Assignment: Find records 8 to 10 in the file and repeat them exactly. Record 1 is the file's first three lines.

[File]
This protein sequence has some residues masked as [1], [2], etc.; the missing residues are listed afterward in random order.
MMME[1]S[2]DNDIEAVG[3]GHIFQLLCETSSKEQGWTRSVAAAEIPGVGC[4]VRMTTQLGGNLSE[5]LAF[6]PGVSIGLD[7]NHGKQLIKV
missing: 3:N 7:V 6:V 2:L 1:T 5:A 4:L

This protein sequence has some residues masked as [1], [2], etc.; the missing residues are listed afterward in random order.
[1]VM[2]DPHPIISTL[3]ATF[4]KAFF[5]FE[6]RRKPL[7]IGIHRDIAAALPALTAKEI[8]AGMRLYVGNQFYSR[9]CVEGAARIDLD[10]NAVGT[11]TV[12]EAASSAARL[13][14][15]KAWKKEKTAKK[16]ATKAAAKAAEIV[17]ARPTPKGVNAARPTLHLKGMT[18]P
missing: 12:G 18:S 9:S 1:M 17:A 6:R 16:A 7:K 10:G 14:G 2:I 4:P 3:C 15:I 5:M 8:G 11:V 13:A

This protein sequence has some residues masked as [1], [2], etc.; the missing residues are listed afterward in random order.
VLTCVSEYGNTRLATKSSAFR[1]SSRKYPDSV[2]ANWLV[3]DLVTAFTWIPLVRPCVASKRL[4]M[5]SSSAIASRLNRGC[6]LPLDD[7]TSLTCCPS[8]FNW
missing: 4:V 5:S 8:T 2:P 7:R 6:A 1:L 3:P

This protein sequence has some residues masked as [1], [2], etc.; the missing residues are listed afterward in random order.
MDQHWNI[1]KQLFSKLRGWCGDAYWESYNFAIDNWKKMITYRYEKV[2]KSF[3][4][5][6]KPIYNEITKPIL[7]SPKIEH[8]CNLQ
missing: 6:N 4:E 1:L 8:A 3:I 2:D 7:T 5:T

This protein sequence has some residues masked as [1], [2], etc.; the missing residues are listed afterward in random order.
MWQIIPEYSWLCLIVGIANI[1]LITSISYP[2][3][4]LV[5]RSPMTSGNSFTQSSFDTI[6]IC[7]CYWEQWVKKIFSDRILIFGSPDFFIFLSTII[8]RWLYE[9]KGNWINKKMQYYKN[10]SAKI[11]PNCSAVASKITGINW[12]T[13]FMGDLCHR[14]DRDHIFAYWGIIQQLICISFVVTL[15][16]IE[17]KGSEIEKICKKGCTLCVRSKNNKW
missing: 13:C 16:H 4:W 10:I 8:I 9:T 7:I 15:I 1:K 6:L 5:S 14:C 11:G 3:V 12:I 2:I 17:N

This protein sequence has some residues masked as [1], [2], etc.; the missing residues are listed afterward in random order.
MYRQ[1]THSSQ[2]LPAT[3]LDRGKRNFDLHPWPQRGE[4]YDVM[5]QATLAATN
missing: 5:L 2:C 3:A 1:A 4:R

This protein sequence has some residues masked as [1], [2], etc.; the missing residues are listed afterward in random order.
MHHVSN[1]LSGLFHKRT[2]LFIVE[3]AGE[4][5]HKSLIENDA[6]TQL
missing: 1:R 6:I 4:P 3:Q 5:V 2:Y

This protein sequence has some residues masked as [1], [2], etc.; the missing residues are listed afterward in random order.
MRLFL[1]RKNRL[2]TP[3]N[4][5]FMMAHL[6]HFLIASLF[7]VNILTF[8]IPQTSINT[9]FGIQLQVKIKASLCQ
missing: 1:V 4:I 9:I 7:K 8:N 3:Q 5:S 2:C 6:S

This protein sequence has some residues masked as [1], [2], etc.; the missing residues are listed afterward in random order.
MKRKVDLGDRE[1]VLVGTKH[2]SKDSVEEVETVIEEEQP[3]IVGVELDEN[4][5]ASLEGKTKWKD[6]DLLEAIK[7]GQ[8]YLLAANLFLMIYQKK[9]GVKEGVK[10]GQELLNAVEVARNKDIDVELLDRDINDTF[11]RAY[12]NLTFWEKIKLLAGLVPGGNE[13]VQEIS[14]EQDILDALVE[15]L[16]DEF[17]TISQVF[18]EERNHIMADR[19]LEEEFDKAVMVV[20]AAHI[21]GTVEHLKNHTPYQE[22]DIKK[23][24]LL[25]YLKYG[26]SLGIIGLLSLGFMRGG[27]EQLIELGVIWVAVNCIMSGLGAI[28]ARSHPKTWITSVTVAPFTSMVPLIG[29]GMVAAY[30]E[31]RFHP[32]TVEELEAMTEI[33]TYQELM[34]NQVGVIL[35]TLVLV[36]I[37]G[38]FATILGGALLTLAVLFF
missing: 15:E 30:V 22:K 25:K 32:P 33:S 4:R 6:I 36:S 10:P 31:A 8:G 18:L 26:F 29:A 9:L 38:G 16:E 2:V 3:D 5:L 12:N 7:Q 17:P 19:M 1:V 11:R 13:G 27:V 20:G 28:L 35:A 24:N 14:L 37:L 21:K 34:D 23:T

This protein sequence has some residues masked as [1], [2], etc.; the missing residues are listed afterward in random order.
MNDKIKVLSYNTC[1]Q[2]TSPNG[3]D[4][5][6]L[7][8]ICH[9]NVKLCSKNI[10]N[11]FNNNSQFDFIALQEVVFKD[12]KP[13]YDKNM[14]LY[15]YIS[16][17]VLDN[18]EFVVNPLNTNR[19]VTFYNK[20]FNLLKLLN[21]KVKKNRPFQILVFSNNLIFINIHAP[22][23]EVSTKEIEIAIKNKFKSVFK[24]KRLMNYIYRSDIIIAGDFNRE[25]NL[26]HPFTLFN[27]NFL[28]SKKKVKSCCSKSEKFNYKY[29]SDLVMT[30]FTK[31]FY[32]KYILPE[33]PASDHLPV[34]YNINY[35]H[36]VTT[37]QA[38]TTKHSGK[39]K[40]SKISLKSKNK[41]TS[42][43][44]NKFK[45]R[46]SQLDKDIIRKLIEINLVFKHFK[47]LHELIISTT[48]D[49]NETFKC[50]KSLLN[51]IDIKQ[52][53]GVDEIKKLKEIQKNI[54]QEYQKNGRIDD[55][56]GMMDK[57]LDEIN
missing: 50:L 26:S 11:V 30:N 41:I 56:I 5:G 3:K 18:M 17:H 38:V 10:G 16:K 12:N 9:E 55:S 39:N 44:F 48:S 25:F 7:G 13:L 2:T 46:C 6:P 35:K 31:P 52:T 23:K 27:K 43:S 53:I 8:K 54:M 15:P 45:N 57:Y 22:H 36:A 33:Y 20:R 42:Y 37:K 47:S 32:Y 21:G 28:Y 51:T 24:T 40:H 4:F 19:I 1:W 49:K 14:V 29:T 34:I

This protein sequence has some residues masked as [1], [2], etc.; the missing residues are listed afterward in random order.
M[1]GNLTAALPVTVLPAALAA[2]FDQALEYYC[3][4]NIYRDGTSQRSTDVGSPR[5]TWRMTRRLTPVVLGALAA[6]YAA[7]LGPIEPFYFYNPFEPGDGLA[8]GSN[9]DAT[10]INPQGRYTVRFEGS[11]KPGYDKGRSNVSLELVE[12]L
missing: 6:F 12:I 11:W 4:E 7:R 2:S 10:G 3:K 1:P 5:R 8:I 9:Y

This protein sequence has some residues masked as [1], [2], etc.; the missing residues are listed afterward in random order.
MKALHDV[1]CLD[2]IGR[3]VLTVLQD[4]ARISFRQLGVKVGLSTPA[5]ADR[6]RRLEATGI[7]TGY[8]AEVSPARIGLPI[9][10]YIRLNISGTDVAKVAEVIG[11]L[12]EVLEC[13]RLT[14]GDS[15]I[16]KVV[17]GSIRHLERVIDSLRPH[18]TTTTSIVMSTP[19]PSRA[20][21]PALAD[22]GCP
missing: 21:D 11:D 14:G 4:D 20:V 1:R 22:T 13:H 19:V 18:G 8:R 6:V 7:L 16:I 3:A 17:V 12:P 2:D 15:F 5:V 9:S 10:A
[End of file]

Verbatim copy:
This protein sequence has some residues masked as [1], [2], etc.; the missing residues are listed afterward in random order.
MRLFL[1]RKNRL[2]TP[3]N[4][5]FMMAHL[6]HFLIASLF[7]VNILTF[8]IPQTSINT[9]FGIQLQVKIKASLCQ
missing: 1:V 4:I 9:I 7:K 8:N 3:Q 5:S 2:C 6:S

This protein sequence has some residues masked as [1], [2], etc.; the missing residues are listed afterward in random order.
MKRKVDLGDRE[1]VLVGTKH[2]SKDSVEEVETVIEEEQP[3]IVGVELDEN[4][5]ASLEGKTKWKD[6]DLLEAIK[7]GQ[8]YLLAANLFLMIYQKK[9]GVKEGVK[10]GQELLNAVEVARNKDIDVELLDRDINDTF[11]RAY[12]NLTFWEKIKLLAGLVPGGNE[13]VQEIS[14]EQDILDALVE[15]L[16]DEF[17]TISQVF[18]EERNHIMADR[19]LEEEFDKAVMVV[20]AAHI[21]GTVEHLKNHTPYQE[22]DIKK[23][24]LL[25]YLKYG[26]SLGIIGLLSLGFMRGG[27]EQLIELGVIWVAVNCIMSGLGAI[28]ARSHPKTWITSVTVAPFTSMVPLIG[29]GMVAAY[30]E[31]RFHP[32]TVEELEAMTEI[33]TYQELM[34]NQVGVIL[35]TLVLV[36]I[37]G[38]FATILGGALLTLAVLFF
missing: 15:E 30:V 22:K 25:K 32:P 33:S 4:R 6:I 36:S 10:P 31:A 8:G 18:L 26:F 29:A 9:L 38:G 16:E 2:V 3:D 5:L 12:N 7:Q 17:P 19:M 1:V 11:R 13:G 27:V 20:G 28:L 35:A 24:N 14:L 37:L 21:K 34:D 23:T

This protein sequence has some residues masked as [1], [2], etc.; the missing residues are listed afterward in random order.
MNDKIKVLSYNTC[1]Q[2]TSPNG[3]D[4][5][6]L[7][8]ICH[9]NVKLCSKNI[10]N[11]FNNNSQFDFIALQEVVFKD[12]KP[13]YDKNM[14]LY[15]YIS[16][17]VLDN[18]EFVVNPLNTNR[19]VTFYNK[20]FNLLKLLN[21]KVKKNRPFQILVFSNNLIFINIHAP[22][23]EVSTKEIEIAIKNKFKSVFK[24]KRLMNYIYRSDIIIAGDFNRE[25]NL[26]HPFTLFN[27]NFL[28]SKKKVKSCCSKSEKFNYKY[29]SDLVMT[30]FTK[31]FY[32]KYILPE[33]PASDHLPV[34]YNINY[35]H[36]VTT[37]QA[38]TTKHSGK[39]K[40]SKISLKSKNK[41]TS[42][43][44]NKFK[45]R[46]SQLDKDIIRKLIEINLVFKHFK[47]LHELIISTT[48]D[49]NETFKC[50]KSLLN[51]IDIKQ[52][53]GVDEIKKLKEIQKNI[54]QEYQKNGRIDD[55][56]GMMDK[57]LDEIN
missing: 50:L 26:S 11:V 30:N 41:I 56:I 5:G 3:K 18:M 17:H 38:V 10:G 16:K 12:N 9:E 55:S 39:N 44:F 48:S 25:F 7:G 13:L 2:T 46:C 6:P 35:K 31:P 52:T 23:K 27:K 43:S 53:I 8:K 54:M 15:P 45:N 57:Y 22:H 36:A 33:Y 20:R 42:Y 37:K 47:S 32:Y 21:G 28:Y 51:T 24:T 40:H 4:F 19:I 1:W 49:K 14:V 29:T 34:I